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with him but she agreed to sit with republican congressman roscoe bartlett of maryland. those who will break with tradition of sitting separately, which started in 1840s, chuck shum somewhere republican senator tom coborn. mary landrieu and senator olympia snoe of anthony weinor and peter king of and lisa murkowski of alaska and democratic senator barbara mikulski of maryland. ill's senators, dick durbin and republican mark kirk also in following the tragedy in tucson, the arizona, nevada, colorado delegations will sit together. democratic senator mark udall of colorado was the first to encourage democrats and republicans to sit together. he join me now. thank you for joining us. >> you can -- i'm smiling listening to all of those pairs
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you outlined. you have the loud mouths peter king and anthony weinor. the point is people are taking my suggestion to heart and the american people really had this idea. i just put voice to it. it's a fun, exciting and important night. >> it is important to note you were the first to bring this up. we talked with you after you made this proposal at the time you were hopeful that others would get on board. and they've done so, maybe obviously not the majority, but certainly some very powerful figures who will be sitting next to one another. >> of course. i think you'll see a lot of senators who will do this just on an ad hoc basis. they'll get in the spirit of the evening and a lot of house members, as well. it makes sense. if we can't sit together, at the state of the union, how can we solve the country's big problem? we've got a lot of work to do. this is the first step. >> paul braun, georgia, called
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sitting together a trap and a ruse. you can't convince everyone. but what do you make of this republican congressman, believing that this is a way the democrats are trying to somehow trap republicans? >> congressman braun is -- he can have his own opinion. i respect his opinion. we're free actors in the congress. look at the widespread embrace of this, you see it has weight. people understand the importance of it. and people can disagree, that's the congress of the united states. >> let me get quickly your reaction to the fact that we know the president's speech will focus on reducing the deficit. he does not plan to cut spending, social security or raise the issue of the retirement age. what's your reaction to some of the dribs and drabs of the president's speech that we're hearing? >> hallelujah. i think it's crucial to focus on getting debt down over the long term. i'd like to see the president call for us to take up the deficit commission's recommendations. i was one of the authors of the idea along with a number of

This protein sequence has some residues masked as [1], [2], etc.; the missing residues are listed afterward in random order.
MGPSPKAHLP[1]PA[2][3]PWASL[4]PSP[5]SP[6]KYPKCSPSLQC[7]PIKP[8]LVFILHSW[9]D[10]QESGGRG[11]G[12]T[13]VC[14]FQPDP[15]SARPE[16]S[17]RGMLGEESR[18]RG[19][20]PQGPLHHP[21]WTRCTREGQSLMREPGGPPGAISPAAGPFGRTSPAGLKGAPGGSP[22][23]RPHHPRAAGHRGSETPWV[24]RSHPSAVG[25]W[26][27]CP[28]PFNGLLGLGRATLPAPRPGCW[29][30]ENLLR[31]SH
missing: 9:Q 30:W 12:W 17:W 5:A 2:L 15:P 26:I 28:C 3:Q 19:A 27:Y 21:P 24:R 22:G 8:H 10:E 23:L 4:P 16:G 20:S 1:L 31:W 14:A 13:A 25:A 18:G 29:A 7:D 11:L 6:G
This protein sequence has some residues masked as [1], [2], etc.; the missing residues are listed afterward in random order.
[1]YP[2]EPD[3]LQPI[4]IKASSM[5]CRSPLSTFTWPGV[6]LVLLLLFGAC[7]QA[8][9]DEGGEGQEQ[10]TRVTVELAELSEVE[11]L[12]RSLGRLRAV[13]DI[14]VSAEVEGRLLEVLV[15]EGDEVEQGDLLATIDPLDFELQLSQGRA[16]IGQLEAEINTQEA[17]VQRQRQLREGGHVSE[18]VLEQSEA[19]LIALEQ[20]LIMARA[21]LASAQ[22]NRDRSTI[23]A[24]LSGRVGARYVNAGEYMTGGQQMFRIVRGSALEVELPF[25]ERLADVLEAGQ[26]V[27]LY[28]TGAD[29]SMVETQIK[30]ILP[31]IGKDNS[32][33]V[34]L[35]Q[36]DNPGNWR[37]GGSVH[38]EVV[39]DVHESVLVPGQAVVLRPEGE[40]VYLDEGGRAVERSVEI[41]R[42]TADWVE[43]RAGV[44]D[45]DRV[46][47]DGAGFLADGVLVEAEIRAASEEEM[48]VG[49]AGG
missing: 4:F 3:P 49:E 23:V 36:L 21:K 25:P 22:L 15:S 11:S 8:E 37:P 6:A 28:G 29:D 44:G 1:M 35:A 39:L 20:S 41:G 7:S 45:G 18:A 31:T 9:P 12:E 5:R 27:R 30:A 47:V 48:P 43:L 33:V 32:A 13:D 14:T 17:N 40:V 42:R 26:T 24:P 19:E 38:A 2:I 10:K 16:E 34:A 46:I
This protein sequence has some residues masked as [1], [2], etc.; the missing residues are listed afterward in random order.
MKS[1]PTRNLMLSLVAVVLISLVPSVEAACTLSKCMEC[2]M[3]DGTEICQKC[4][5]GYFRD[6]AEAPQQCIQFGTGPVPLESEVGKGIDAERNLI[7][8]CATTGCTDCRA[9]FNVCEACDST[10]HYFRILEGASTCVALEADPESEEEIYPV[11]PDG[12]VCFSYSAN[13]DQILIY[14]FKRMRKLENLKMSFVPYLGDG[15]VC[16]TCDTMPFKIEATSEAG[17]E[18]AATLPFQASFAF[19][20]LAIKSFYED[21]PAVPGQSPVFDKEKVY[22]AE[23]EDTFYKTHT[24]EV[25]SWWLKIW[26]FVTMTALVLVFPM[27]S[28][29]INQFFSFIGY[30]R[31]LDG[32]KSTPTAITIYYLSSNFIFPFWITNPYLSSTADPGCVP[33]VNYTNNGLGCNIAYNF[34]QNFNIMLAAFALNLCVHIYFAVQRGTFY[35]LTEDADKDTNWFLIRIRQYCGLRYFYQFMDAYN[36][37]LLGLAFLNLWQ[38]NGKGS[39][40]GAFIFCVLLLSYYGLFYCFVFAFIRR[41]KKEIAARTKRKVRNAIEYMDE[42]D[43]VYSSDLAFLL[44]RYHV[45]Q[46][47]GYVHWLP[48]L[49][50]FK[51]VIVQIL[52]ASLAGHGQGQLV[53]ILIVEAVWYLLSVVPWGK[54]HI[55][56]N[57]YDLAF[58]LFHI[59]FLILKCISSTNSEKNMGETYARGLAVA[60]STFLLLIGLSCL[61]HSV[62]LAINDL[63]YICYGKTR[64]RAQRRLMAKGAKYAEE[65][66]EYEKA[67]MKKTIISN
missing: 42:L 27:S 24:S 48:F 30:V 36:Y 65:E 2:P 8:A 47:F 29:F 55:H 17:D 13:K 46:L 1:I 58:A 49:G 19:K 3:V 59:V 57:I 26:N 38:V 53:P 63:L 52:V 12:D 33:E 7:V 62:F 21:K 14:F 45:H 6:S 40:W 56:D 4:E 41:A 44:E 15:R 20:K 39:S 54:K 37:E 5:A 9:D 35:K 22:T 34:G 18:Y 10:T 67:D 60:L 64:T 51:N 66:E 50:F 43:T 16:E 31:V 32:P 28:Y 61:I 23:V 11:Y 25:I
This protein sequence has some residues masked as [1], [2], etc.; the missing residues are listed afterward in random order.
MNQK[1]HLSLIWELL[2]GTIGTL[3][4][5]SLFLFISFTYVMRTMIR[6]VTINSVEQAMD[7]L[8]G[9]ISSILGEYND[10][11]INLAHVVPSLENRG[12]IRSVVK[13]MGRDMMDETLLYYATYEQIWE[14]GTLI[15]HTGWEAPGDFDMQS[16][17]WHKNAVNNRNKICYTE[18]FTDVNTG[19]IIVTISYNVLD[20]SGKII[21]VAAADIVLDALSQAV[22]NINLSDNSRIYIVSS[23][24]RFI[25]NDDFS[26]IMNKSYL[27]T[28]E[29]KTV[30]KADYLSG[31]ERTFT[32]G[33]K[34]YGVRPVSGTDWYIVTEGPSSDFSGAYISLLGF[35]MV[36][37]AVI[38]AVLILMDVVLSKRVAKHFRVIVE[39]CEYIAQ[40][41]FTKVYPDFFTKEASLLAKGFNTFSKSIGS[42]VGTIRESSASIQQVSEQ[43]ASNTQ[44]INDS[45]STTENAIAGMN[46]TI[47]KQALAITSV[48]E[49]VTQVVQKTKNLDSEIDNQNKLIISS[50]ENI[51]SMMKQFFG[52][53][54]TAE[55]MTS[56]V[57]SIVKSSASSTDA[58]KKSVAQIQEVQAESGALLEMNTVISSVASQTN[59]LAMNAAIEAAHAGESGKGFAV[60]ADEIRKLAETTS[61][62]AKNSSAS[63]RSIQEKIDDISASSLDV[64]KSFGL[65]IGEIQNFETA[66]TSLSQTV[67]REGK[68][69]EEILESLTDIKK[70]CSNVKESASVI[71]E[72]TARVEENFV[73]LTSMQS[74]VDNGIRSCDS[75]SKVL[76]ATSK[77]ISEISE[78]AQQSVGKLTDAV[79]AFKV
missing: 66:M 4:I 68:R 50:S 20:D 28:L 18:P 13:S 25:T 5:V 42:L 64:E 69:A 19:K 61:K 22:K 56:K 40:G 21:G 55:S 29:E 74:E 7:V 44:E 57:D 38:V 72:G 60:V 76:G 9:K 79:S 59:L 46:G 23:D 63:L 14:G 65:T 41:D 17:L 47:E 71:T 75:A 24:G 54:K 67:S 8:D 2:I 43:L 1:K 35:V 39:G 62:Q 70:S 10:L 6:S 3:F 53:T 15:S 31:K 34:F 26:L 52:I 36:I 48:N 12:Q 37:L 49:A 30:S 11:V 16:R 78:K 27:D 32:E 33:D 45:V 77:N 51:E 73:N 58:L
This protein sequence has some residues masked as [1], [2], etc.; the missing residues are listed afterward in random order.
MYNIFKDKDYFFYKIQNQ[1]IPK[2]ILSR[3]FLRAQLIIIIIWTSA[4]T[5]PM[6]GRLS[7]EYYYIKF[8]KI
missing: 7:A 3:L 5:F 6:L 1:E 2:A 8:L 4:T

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senators. i applaud the republican senators who supported the report. this will put our economy back on track. >> senator udall, thank you. congratulations on your effort to take a small step in bringing folks together, especially those on capitol hill. >> you, too. it's all your help. you helped make it happen. >> let's bring in nationally syndicated radio host, my,le smerconish. you had a big interview with david axelrod. what did he have to say? >> this issue of where everybody's sitting, i think, puts the only us in on the president because, tamron, it forces his hand to come out and treat this state of the union address differently than they've been treated recently, meaning not like a party convention, not with all of the applause lines that are written in where you're trying to get members of your party to stand and to cheer. so what i wanted to ask of david axelrod whether they were open to the idea the president would say, please be seated and as a matter of fact, tonight feel